We all know that Vermont is famous for its fall foliage.
When we were visiting there a few years ago, I got to tramp around the farm that once belonged to Robert Frost. It was in the spring, not the fall, but I got to see his birches and his stone walls and the woods on the edge of the fields. While I was in Vermont I found a little book called Robert Frost: The People, Places, and Stories Behind His New England Poetry. Since then this little book has lived on my bedside table. While I have still not read it through, I have challenged myself to stop, while dusting on housework days, and take a moment for some poetry.
Today I picked up the book, ruffled the pages, and my fingers stopped on an index page where the title "October" popped out at me. I sat on the edge of the bed, turned to the poem, and read:
O HUSHED October morning mild,
Thy leaves have ripened to the fall;
To-morrow's wind , if it be wild,
Should waste them all.
The crows above the forest call;
To-morrow they may form and go.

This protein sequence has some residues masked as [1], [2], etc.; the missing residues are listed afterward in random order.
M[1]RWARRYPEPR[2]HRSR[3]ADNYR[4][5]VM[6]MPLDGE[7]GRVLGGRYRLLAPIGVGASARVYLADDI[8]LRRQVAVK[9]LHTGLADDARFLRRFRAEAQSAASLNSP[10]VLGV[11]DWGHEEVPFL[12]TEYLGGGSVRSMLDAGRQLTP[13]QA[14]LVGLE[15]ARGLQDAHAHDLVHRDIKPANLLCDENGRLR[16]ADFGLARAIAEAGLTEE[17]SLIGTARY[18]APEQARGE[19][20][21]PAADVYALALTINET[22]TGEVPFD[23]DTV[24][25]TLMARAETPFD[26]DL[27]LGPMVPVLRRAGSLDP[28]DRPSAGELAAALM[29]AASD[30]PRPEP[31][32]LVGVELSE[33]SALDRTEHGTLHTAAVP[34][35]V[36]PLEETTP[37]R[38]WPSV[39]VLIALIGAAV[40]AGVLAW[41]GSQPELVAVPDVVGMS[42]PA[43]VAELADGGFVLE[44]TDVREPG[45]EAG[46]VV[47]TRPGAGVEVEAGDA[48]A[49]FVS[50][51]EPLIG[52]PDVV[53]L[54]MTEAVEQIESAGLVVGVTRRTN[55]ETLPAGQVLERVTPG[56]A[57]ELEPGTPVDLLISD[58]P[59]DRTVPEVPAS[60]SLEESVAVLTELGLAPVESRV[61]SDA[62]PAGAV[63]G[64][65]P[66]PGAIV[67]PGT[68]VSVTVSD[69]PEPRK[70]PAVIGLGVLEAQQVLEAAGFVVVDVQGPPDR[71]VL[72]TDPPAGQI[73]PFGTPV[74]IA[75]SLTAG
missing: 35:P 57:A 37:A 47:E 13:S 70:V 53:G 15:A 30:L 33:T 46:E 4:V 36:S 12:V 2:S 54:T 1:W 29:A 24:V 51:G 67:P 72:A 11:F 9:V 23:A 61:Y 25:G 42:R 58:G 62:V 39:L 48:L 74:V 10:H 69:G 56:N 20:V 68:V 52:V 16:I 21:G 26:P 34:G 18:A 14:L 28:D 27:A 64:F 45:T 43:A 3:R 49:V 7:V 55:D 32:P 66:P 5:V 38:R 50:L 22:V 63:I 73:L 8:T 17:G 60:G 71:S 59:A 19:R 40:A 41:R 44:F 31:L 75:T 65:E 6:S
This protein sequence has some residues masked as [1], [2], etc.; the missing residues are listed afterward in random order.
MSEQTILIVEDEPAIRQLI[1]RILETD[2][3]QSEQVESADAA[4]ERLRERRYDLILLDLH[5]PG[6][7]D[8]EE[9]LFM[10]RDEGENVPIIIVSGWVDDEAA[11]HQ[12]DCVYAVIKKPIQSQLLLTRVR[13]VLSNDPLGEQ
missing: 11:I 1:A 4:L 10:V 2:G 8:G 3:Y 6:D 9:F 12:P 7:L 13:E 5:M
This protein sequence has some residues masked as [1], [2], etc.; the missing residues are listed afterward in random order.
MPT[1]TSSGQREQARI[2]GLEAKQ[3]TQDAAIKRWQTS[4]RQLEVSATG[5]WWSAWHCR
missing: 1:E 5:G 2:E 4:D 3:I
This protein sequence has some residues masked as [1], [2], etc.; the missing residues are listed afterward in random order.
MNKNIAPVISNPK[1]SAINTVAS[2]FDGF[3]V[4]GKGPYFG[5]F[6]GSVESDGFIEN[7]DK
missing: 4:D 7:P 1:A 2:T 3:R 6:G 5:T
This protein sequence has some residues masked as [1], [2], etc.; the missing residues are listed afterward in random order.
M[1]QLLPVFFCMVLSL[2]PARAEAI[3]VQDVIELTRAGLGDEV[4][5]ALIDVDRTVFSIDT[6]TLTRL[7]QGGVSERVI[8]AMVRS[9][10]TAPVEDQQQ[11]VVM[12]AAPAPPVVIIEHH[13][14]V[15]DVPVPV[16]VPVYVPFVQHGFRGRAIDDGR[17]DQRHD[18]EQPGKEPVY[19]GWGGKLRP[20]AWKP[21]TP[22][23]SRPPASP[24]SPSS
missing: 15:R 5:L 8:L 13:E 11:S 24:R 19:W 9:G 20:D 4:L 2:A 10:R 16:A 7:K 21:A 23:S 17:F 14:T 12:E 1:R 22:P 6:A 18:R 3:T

O hushed October morning mild.
Begin the hours of this day slow,
Make the day to us less brief.
Hearts not averse to being beguiled,
Beguile us in the way you know;
Release one leaf at break of day;
At noon release another leaf;
One from our trees, one far away;
Retard the sun with gentle mist;
Enchant the land with amethyst.
For grapes' sake, if they were all,
Whose leaves already are burnt to frost,
Whose clustered fruit must else be lost -
For grapes' sake along the wall.
Having read this poem, I sighed, thinking of the walk in the mist we had already taken this morning, and knowing that my camera and I would have to go back out into the yard, to those leaves that are just beginning to fall. Oh, I hope they will be slow.
But before I left that little book, I took the time to read about the poem. Interviewed on what would turn out to be his last public reading, Frost said he was aware that he was giving this poem a "prayer sound", and that he used it as an example of his life-long determination to assign a place "apart" to poetry. Poetry, he said, was something "in itself", above the "contentions" of politics and religion.
And so I share with you a moment for poetry.
There will be plenty of contentiousness in the news this week, as candidates bicker, and Hillary finally testifies before the Benghazi committee. Don't get me wrong. I will be watching and listening and reading it all. I am a political animal.
But for a moment, I can sigh, and say "Go slow, lovely October".
And as for Vermont? Well, we are blessed with a pretty good show here in the Pacific Northwest too.